Thursday 29 September 2016

Boy (10) wins $10,000 after hacking Instagram

Cara McGoogan 

Published 04/05/2016 | 13:08

Instagram
Instagram

A 10-year-old boy has been rewarded a bug bounty of $10,000 (£6,900) after he discovered a flaw in Instagram's servers that let him delete users' comments from them.

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The Finnish boy called Jani, who is not yet old enough to have an Instagram account of his own,  claimed that he was able to delete comments and captions on high profile accounts, including that of Justin Bieber.

Jani didn't actually breach any user information on Instagram's servers, but demonstrated the hack by deleting comment on a test account.

After finding the vulnerability, Jani sent an email to Instagram. Instagram responded that it had fixed the security flaw and rewarded Jani with the bounty.

Internet security: The five worst ever cyber hacks Internet security: The five worst ever cyber hacks Play! 02:06  

Jani and his twin brother started developing their technical skills by coding games.

"Then I started to take an interest in information security and started watching videos on YouTube," said Jani.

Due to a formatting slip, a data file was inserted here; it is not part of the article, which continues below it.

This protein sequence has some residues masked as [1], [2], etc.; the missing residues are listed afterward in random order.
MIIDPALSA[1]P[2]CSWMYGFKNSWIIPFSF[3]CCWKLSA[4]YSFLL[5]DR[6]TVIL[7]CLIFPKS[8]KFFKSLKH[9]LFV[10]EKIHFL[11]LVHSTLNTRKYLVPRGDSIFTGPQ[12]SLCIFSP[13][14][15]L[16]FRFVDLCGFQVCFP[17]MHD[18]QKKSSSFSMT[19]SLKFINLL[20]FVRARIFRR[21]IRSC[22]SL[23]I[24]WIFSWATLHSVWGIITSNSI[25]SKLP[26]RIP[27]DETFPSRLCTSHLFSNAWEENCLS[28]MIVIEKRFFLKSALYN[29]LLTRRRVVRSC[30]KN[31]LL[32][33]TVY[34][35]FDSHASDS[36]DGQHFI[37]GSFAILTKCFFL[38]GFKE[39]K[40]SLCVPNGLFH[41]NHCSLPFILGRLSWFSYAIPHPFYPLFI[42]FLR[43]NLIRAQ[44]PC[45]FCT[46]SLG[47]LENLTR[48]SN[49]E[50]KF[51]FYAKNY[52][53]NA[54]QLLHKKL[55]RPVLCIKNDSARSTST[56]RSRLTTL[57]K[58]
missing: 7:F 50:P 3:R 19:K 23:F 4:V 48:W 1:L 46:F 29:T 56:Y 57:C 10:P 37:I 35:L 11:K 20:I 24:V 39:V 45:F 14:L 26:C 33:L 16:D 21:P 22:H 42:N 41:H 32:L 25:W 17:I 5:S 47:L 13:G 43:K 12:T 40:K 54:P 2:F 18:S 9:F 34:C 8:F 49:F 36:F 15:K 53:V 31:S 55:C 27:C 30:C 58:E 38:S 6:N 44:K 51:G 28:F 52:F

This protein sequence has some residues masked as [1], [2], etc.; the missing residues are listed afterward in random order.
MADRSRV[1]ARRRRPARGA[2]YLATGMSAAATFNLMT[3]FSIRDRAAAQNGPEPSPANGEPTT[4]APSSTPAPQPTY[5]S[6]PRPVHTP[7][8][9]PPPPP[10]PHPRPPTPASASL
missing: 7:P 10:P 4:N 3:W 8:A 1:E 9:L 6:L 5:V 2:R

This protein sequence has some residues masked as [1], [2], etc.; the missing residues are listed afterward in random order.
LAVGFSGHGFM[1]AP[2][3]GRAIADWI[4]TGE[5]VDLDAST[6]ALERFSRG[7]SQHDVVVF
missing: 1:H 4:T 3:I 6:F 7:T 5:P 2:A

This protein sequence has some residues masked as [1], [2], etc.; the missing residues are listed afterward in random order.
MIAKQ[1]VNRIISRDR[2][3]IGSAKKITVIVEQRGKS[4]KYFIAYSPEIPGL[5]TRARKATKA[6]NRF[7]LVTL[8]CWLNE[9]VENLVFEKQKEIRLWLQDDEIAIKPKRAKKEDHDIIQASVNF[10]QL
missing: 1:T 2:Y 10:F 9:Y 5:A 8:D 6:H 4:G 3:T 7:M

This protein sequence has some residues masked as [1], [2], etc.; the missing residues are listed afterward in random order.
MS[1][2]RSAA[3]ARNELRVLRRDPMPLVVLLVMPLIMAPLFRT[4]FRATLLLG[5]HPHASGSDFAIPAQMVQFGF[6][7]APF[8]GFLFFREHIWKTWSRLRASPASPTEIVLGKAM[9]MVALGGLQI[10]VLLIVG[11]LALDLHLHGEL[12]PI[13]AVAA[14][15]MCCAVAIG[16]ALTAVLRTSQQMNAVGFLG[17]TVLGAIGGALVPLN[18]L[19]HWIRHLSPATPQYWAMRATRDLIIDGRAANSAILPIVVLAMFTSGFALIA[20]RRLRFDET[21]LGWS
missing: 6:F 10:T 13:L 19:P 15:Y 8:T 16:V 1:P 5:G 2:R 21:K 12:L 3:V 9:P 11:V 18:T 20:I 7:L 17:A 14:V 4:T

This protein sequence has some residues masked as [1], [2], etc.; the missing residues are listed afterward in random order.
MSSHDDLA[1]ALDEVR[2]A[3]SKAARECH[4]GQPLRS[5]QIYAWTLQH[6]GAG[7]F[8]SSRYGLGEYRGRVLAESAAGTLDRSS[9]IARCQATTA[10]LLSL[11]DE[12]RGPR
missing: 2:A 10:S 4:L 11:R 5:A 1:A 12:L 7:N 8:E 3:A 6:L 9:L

The boys' father was unaware that his children had such advanced skills, and was shocked to hear that Jani had managed to hack Instagram. 

"I was quite surprised that Jani had learnt so much," said Marko, Jani's father, speaking to Finnish publication Iltalehti.

Jani and his brother have found a couple of security flaws in other websites in the past, but the Instagram one is their biggest finding to date. The $10,000 is the first monetary reward that either of the boys has received for their findings. Jani told Iltalehti that he plans to spend it on a new bike and football.

Last December, Facebook threatened to sue researcher Wesley Wineberg after he managed to hack into Instagram and gain almost total control of the social network.

Facebook paid 210 security researchers a total of $936,000 (£646,000) in 2015. Just over 100 of the flaws among those were considered "high impact". In the first three weeks of the bug bounty program, which started in 2011, Facebook paid out £25,000.

The social network rewarded an ethical hacker with $15,000 (£10,350) in March after he demonstrated how a simple piece of software enabled him to hack into any Facebook account.

Telegraph.co.uk

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